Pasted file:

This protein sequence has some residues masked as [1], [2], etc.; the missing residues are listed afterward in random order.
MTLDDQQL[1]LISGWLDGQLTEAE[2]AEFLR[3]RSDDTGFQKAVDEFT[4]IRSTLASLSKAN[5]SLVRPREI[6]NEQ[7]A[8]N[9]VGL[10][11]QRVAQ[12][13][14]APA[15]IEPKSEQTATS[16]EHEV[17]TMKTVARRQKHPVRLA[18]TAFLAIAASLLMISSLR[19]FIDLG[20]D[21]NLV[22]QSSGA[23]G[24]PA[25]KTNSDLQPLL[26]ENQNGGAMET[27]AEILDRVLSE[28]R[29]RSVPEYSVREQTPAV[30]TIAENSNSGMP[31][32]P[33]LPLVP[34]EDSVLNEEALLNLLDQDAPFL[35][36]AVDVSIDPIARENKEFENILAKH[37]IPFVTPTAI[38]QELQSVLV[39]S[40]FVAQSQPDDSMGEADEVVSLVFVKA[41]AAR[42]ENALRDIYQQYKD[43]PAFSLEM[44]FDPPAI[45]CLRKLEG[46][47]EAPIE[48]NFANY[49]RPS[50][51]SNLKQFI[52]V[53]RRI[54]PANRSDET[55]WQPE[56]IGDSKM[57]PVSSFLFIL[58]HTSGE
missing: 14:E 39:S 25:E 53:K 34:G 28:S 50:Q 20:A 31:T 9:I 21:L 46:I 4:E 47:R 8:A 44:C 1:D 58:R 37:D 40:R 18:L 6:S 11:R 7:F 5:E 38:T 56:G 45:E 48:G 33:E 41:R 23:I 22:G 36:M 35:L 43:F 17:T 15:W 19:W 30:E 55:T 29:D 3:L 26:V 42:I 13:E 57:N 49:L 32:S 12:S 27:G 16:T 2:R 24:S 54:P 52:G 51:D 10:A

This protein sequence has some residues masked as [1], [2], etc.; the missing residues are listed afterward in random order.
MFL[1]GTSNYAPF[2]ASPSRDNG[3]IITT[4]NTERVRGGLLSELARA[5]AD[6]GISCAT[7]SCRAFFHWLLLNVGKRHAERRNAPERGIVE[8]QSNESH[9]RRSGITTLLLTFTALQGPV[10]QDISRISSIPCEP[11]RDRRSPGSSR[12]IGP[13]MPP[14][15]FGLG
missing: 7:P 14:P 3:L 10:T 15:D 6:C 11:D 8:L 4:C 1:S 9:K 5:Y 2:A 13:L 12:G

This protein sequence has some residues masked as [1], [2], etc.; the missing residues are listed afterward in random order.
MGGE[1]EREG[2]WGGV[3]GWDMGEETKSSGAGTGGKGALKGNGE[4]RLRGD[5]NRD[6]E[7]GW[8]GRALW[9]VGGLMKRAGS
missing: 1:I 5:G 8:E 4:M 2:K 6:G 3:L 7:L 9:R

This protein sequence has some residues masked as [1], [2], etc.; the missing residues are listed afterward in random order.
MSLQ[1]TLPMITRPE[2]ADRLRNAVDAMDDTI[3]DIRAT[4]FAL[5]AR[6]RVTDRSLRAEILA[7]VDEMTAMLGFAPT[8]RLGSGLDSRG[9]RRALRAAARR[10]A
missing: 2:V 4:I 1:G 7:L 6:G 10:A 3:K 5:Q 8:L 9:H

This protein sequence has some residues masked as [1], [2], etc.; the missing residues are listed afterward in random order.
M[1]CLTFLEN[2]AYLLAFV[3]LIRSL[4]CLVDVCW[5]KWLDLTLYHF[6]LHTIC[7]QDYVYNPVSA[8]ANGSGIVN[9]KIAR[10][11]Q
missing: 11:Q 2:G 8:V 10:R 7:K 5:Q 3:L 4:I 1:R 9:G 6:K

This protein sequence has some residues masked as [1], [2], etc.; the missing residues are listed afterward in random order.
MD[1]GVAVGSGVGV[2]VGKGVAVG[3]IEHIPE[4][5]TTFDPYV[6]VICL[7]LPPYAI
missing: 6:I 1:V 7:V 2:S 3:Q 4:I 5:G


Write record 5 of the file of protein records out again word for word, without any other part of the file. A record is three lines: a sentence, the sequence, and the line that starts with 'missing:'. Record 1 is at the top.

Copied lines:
This protein sequence has some residues masked as [1], [2], etc.; the missing residues are listed afterward in random order.
M[1]CLTFLEN[2]AYLLAFV[3]LIRSL[4]CLVDVCW[5]KWLDLTLYHF[6]LHTIC[7]QDYVYNPVSA[8]ANGSGIVN[9]KIAR[10][11]Q
missing: 11:Q 2:G 8:V 10:R 7:K 5:Q 3:L 4:I 1:R 9:G 6:K